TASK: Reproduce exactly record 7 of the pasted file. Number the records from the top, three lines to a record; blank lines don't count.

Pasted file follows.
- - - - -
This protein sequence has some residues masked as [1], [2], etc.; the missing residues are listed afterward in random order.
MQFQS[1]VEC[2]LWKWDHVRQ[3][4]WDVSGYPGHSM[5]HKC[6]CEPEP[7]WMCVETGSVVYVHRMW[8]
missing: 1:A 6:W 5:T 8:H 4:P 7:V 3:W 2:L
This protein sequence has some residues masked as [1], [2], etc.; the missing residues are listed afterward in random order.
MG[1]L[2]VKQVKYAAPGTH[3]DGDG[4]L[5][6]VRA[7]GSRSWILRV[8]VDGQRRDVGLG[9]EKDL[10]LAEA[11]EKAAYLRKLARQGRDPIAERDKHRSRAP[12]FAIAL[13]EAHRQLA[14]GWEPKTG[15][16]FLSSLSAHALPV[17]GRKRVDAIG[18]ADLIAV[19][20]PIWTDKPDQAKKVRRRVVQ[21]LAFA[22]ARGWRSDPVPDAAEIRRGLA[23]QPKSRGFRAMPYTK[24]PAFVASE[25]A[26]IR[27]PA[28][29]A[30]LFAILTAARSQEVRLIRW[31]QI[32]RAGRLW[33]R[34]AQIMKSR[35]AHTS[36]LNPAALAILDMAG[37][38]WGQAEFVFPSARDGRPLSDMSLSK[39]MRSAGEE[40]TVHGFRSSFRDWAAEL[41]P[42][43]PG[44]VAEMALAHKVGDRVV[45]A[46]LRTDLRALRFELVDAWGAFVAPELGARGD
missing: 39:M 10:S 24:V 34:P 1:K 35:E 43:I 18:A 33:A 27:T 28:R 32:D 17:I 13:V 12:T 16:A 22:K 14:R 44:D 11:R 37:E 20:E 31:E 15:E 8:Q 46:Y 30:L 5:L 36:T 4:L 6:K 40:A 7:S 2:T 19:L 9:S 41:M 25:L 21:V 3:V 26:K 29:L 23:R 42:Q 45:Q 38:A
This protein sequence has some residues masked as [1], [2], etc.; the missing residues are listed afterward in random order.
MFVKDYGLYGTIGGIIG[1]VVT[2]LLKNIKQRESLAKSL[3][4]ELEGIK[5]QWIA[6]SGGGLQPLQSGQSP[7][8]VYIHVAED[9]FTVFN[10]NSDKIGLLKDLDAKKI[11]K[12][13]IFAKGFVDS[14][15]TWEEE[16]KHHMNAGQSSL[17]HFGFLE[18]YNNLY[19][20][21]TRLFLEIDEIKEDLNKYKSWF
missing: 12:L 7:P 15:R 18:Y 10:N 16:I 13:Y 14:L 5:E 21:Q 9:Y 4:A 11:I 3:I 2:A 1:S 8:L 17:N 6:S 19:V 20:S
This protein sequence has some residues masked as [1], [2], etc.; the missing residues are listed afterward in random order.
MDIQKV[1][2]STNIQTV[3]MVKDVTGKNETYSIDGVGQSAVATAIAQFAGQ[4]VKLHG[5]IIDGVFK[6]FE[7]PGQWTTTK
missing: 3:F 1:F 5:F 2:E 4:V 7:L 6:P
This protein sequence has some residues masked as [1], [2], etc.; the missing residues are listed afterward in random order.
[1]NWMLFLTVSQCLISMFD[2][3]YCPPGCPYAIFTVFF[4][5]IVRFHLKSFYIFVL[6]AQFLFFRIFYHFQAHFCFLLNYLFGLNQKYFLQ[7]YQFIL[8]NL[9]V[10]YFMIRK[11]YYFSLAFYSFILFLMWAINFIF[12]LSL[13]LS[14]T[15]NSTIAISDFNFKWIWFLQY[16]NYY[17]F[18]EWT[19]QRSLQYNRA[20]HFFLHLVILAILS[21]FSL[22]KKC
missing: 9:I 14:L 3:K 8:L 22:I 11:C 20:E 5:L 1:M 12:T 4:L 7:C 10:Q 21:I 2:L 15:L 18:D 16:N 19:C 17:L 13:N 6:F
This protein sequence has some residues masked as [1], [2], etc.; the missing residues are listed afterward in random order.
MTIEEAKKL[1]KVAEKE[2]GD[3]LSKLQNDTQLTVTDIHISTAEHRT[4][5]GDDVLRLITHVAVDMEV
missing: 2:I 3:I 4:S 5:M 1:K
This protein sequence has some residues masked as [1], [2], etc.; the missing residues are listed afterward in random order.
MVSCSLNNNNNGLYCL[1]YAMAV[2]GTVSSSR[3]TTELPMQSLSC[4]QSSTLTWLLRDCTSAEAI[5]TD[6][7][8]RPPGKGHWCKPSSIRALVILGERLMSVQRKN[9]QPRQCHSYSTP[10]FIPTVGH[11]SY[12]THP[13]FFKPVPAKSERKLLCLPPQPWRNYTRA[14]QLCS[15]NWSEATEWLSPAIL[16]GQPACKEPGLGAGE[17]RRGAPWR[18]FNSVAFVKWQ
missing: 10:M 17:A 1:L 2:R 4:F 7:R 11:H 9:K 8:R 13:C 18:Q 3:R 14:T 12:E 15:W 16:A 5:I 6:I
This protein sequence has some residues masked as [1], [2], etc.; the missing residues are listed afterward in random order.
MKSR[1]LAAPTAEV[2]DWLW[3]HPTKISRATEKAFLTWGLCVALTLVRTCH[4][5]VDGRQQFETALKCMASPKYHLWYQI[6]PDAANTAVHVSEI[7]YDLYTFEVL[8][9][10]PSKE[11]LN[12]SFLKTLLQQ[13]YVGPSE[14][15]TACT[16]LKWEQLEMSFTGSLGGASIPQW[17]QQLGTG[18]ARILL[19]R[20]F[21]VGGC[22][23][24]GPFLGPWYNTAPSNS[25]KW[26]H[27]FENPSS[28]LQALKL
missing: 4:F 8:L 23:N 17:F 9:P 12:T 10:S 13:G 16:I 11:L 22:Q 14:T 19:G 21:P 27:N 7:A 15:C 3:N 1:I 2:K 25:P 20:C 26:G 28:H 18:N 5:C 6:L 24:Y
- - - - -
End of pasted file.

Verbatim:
This protein sequence has some residues masked as [1], [2], etc.; the missing residues are listed afterward in random order.
MVSCSLNNNNNGLYCL[1]YAMAV[2]GTVSSSR[3]TTELPMQSLSC[4]QSSTLTWLLRDCTSAEAI[5]TD[6][7][8]RPPGKGHWCKPSSIRALVILGERLMSVQRKN[9]QPRQCHSYSTP[10]FIPTVGH[11]SY[12]THP[13]FFKPVPAKSERKLLCLPPQPWRNYTRA[14]QLCS[15]NWSEATEWLSPAIL[16]GQPACKEPGLGAGE[17]RRGAPWR[18]FNSVAFVKWQ
missing: 10:M 17:A 1:L 2:R 4:F 7:R 11:H 9:K 8:R 13:C 18:Q 3:R 14:T 12:E 15:W 16:A 5:I 6:I